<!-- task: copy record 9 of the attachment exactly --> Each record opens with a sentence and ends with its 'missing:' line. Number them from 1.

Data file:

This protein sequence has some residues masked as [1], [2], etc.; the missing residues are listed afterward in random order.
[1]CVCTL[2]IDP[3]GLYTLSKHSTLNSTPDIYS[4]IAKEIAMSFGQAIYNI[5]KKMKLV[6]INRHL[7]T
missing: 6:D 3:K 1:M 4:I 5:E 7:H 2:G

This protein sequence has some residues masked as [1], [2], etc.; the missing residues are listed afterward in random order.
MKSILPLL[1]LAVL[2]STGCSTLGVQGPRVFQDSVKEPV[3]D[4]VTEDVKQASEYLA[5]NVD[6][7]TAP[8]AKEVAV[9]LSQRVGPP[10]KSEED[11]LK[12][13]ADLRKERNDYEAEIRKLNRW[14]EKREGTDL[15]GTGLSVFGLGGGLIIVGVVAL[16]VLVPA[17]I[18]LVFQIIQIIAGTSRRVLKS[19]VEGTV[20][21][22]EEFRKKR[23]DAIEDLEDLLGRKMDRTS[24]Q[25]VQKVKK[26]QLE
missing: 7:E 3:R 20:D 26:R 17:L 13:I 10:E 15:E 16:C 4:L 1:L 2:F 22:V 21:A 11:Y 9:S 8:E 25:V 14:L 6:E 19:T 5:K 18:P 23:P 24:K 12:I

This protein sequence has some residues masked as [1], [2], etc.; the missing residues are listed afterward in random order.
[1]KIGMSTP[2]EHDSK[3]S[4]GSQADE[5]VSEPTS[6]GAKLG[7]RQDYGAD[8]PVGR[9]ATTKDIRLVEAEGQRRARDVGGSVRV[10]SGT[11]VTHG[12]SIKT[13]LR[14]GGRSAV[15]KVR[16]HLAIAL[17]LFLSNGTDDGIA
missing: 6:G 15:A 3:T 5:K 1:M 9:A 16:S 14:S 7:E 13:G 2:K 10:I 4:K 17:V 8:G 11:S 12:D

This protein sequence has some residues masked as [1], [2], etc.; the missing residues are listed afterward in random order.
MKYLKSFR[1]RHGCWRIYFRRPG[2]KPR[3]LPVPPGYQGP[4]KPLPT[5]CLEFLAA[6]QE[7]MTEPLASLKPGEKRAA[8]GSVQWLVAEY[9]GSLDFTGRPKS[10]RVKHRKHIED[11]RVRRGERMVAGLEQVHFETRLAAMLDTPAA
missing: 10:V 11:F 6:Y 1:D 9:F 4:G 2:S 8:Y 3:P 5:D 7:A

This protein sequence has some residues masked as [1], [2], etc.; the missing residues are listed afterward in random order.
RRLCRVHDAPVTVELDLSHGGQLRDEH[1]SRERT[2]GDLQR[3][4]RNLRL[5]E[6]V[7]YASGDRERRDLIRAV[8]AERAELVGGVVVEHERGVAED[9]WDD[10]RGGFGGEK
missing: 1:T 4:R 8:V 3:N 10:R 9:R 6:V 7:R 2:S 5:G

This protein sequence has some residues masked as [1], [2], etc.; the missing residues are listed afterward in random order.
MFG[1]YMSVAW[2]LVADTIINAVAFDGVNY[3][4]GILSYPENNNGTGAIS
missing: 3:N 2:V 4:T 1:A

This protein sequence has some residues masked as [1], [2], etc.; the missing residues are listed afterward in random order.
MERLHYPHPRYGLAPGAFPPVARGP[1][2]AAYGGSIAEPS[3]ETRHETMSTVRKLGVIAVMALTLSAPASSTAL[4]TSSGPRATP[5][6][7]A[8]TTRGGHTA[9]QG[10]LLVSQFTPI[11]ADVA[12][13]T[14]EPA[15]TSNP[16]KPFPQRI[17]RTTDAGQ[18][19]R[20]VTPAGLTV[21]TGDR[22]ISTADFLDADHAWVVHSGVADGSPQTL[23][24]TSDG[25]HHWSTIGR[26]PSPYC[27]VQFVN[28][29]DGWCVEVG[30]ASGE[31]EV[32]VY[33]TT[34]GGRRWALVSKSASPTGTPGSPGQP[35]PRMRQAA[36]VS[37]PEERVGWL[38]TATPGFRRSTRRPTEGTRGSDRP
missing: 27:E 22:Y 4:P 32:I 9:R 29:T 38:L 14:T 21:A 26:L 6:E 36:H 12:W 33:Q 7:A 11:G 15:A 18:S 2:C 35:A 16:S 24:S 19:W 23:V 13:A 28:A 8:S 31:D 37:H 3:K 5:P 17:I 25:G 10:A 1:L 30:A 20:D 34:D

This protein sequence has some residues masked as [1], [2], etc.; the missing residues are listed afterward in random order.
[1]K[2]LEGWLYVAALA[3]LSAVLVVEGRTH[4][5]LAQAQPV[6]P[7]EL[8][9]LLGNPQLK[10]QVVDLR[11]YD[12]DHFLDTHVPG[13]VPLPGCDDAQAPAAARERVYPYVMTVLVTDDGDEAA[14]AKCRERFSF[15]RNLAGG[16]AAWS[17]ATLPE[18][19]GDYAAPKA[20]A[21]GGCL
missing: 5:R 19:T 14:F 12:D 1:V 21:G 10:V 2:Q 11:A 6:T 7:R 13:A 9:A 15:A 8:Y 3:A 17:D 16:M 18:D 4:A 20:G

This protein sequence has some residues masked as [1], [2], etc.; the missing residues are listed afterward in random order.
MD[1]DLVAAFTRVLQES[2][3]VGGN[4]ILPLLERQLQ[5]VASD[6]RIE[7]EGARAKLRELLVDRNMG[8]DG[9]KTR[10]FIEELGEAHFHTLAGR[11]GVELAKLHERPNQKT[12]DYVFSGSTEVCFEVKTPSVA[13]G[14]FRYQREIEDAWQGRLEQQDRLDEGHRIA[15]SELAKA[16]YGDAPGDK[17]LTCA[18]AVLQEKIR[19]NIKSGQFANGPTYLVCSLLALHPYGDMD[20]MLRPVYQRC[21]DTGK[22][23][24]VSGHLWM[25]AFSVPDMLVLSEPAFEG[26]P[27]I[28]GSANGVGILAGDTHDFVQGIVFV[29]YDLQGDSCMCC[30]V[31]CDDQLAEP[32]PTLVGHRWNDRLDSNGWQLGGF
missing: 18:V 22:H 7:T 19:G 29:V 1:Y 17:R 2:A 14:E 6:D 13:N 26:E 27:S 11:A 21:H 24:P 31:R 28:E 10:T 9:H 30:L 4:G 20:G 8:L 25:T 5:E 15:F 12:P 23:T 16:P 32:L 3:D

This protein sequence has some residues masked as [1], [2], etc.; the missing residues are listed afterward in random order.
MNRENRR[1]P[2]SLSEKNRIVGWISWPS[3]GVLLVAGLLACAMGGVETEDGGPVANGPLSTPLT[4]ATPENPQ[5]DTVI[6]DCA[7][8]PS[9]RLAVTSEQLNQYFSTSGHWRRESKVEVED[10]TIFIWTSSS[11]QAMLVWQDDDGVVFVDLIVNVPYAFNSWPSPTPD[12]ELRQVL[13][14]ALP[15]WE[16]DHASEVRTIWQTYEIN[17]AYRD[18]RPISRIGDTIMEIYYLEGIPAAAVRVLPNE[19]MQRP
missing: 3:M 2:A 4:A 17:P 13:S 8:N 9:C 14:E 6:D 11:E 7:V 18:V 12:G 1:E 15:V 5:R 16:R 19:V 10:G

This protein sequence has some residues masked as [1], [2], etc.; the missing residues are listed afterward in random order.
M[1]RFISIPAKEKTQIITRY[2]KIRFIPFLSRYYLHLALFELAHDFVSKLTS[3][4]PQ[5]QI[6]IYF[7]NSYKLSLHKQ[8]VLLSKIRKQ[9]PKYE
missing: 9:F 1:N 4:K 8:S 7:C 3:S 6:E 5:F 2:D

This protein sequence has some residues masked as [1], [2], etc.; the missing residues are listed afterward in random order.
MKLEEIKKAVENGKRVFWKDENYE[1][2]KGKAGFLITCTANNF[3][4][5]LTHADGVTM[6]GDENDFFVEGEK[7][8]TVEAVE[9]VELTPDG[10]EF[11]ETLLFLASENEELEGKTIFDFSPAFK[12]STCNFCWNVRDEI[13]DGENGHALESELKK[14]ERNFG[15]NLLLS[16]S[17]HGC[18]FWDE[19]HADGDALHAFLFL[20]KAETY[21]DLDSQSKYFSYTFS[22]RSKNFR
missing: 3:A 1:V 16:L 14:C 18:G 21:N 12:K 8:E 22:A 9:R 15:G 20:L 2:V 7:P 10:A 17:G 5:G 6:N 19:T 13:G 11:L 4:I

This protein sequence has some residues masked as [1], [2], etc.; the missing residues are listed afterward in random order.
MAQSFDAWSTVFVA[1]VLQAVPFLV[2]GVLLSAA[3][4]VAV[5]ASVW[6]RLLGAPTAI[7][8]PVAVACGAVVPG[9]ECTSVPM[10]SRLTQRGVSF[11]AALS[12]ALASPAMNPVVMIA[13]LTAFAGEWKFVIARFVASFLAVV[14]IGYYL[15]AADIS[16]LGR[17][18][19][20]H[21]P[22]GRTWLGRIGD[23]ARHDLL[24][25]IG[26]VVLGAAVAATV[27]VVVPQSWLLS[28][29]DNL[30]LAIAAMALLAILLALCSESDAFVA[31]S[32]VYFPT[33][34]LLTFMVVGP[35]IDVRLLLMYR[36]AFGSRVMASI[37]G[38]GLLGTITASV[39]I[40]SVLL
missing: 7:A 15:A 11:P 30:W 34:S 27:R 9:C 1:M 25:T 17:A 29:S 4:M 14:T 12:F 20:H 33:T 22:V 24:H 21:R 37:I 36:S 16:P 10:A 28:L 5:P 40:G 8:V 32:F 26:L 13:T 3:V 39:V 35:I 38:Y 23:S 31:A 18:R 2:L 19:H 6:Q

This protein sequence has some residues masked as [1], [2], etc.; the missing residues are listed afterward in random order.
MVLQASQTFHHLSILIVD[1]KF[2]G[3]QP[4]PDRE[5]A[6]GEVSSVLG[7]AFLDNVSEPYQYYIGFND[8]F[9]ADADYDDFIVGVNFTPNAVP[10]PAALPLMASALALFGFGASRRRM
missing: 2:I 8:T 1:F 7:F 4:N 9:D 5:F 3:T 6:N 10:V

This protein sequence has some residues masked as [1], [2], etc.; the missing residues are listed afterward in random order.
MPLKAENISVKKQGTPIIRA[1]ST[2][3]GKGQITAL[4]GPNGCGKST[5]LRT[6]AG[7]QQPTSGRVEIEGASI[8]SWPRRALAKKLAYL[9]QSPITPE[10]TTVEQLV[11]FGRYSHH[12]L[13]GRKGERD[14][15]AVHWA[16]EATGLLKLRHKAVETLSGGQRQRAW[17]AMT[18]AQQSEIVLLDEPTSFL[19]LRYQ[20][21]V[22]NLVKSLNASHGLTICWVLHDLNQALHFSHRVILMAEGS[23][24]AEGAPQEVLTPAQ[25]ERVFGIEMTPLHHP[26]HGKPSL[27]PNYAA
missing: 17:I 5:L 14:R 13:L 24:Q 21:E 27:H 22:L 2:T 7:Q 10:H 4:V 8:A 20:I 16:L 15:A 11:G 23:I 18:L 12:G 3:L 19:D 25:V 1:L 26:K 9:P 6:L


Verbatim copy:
This protein sequence has some residues masked as [1], [2], etc.; the missing residues are listed afterward in random order.
MD[1]DLVAAFTRVLQES[2][3]VGGN[4]ILPLLERQLQ[5]VASD[6]RIE[7]EGARAKLRELLVDRNMG[8]DG[9]KTR[10]FIEELGEAHFHTLAGR[11]GVELAKLHERPNQKT[12]DYVFSGSTEVCFEVKTPSVA[13]G[14]FRYQREIEDAWQGRLEQQDRLDEGHRIA[15]SELAKA[16]YGDAPGDK[17]LTCA[18]AVLQEKIR[19]NIKSGQFANGPTYLVCSLLALHPYGDMD[20]MLRPVYQRC[21]DTGK[22][23][24]VSGHLWM[25]AFSVPDMLVLSEPAFEG[26]P[27]I[28]GSANGVGILAGDTHDFVQGIVFV[29]YDLQGDSCMCC[30]V[31]CDDQLAEP[32]PTLVGHRWNDRLDSNGWQLGGF
missing: 18:V 22:H 7:T 19:G 29:V 1:Y 17:R 2:A 14:E 6:D 13:N 26:E 27:S 11:A 21:H 24:P 31:R 28:E 10:T 9:H 30:L 4:G 20:G 8:L 25:T 5:E 15:F 12:P 23:T 16:P 32:L 3:D